Newcastle boasts many architecturally amazing buildings throughout the city, both modern and heritage. Below are few key architectural delights the city has to offer that can be explored on foot, or alternatively jump aboard Newcastle's Famous Tram to see the sights with commentary along the way.


The Cathedral 

The Christ Church Cathedral dates back to the early 1800s and is the highest point of the Newcastle sky line. The Cathedral survived both the shelling of Newcastle during the second world war and the Newcastle earthquake of 1989. The Cathedral itself was built with the best of materials available at the time of construction, and to this day remains one of the most beautiful architectural buildings in Newcastle. Read more about the Cathedral's history here.


Jesmond House 

Sitting opposite King Edward Park on The Hill, Jesmond House was built in the 1870s in the Victorian classical revival style by Henry Rouse. Mostly recently the building was sold in 2008 for $7 million. 


Fort Scratchley 

Opened in 1882, Fort Scratchley sits in a commanding position atop flagstaff hill in Newcastle city centre. It is the only coastal fort in Australia to have been active during a time of war, with guns fired from Fort Scratchely in 1942, during the shelling of Newcastle by a Japanese Submarine. Today it is a museum and a popular tourist attraction with spectacular views across the Newcastle Harbour. Read more about the Fort's history here.


The Lock Up Cultural Centre

This 1861 built heritage-listed building was originally the Newcastle police holding cells for criminals awaiting trial, before it's closure in 1982. The gallery space now hosts exhibitions, events, workshops and creative talks throughout the year. Visitors to the site can view the original holding cells, including one padded cell, and exercise yards used to house prisoners. Read more about the Lock Up's history here.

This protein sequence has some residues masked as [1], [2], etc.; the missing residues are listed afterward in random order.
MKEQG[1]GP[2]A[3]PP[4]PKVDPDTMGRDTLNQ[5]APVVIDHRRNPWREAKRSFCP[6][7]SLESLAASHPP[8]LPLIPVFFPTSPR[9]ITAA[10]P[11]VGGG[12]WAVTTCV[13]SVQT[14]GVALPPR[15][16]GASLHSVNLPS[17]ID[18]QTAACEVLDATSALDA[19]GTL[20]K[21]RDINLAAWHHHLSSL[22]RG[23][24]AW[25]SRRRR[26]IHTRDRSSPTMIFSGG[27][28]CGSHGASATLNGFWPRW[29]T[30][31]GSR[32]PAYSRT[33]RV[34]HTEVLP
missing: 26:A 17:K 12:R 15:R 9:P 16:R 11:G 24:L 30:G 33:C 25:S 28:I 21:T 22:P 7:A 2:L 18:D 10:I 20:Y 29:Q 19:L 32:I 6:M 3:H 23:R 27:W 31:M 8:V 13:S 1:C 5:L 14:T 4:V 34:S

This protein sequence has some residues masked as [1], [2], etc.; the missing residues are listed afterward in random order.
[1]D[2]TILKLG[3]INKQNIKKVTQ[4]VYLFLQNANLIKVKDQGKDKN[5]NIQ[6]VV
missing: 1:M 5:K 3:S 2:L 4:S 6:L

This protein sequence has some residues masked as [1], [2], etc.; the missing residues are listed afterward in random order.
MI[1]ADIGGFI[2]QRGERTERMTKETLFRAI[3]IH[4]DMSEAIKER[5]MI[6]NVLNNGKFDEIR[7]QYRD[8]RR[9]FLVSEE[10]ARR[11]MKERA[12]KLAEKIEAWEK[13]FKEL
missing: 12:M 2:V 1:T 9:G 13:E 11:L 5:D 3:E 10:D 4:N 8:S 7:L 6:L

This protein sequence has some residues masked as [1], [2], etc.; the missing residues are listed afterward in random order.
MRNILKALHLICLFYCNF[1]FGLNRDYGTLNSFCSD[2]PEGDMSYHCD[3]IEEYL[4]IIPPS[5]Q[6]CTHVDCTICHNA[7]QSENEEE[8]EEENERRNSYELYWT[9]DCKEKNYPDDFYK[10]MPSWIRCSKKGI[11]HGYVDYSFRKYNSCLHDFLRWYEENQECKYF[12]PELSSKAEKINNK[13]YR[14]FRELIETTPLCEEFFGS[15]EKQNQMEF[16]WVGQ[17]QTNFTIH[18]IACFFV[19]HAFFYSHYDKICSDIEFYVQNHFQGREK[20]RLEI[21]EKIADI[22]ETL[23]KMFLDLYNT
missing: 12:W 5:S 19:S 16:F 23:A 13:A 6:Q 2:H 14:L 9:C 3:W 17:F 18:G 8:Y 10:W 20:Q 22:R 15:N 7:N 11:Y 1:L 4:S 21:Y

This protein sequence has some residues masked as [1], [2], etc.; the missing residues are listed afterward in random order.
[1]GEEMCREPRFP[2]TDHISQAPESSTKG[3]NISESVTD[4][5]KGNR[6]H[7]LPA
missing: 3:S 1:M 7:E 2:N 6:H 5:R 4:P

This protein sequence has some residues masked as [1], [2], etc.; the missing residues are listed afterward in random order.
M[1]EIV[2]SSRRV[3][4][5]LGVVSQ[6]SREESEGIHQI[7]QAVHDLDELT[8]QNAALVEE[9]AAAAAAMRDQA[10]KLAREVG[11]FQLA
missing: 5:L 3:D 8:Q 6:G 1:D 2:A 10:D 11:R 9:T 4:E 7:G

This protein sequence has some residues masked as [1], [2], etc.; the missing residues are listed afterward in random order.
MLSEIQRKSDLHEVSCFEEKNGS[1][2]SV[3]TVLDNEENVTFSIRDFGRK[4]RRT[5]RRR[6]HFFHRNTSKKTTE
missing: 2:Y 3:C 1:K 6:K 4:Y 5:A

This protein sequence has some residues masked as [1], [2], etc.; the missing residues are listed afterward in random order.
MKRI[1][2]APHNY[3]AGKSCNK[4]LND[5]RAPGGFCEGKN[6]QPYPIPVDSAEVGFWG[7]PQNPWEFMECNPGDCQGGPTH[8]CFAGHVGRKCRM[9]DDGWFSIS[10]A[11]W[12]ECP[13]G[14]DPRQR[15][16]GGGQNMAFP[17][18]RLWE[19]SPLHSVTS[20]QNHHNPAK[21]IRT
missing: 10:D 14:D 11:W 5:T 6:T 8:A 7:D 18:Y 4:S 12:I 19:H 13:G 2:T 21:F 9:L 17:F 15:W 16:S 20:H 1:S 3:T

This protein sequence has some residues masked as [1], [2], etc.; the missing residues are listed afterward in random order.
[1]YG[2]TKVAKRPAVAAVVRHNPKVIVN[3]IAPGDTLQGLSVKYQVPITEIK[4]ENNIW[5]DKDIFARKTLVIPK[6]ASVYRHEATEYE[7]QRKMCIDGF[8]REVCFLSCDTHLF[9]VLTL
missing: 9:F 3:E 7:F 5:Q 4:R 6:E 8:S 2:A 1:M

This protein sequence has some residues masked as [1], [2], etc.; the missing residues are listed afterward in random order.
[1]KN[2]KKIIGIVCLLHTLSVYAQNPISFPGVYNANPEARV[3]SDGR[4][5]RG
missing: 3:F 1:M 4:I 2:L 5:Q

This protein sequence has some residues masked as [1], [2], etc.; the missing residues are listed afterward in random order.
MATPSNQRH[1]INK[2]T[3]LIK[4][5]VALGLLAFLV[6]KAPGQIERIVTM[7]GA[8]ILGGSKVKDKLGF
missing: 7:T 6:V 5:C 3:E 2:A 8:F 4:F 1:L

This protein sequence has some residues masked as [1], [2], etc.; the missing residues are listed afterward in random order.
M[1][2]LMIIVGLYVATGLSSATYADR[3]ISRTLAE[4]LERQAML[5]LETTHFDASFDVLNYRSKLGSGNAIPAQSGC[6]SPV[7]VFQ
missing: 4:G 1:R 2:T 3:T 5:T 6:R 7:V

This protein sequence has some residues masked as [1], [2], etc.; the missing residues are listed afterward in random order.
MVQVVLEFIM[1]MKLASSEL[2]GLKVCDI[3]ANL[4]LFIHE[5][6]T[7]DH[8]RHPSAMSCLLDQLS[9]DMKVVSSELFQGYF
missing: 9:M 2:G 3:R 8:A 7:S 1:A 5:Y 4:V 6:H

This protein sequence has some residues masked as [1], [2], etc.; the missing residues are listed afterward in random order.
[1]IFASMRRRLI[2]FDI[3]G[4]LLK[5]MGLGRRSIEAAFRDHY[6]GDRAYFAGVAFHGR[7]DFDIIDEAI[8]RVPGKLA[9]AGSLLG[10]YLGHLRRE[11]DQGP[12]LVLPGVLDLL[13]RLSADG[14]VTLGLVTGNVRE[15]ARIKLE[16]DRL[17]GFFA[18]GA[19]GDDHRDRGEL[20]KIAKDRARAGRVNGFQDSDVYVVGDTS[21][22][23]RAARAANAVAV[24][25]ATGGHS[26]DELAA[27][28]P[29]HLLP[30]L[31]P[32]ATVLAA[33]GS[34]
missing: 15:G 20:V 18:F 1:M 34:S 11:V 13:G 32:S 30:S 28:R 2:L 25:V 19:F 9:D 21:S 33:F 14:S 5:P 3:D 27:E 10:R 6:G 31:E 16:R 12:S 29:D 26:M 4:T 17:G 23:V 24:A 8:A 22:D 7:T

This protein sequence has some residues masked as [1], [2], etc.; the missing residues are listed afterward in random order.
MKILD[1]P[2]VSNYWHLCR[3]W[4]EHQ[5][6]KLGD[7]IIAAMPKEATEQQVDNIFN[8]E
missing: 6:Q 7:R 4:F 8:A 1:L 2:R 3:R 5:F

The Bogey Hole 

The Bogey Hole is an open air ocean bath which was cut into ocean rocks in 1819 from convict labour for the personal use of Major Morisset. It is considered a feat of architecture given the conditions it would likely have been built under. The site is at the foot of a rocky cliff with minimal access points, and often sees large waves during wet and windy weather. Visitors can view the baths from a viewing platform at the foot of King Edward Park in the city centre. Read more about the Bogey Hole here.


Newcastle Court House 

In collaboration with local artist, Brett McMahon, the Newcastle Courthouse under went a massive transformation relocating from its east end location and reopening on Hunter Street in February 2016. At a cost of around $90 million the building has significantly altered the city scape and brought a modern look to the city's main traffic thoroughfare. Read more about the Newcastle Court House redevelopment here.


Newcastle University, city campus

Opened in July 2017, the University of Newcastle city campus (NeW Space) boasts a modern, sleek design with large glass windows overlooking the city and harbour, and state of the art learning facilities. The University of Newcastle plays an important part in the renewed sense of vibrancy in the Newcastle CBD and the Newcastle city campus is very much at the centre of the city's burgeoning arts scene. Read more about the University of Newcastle city campus here.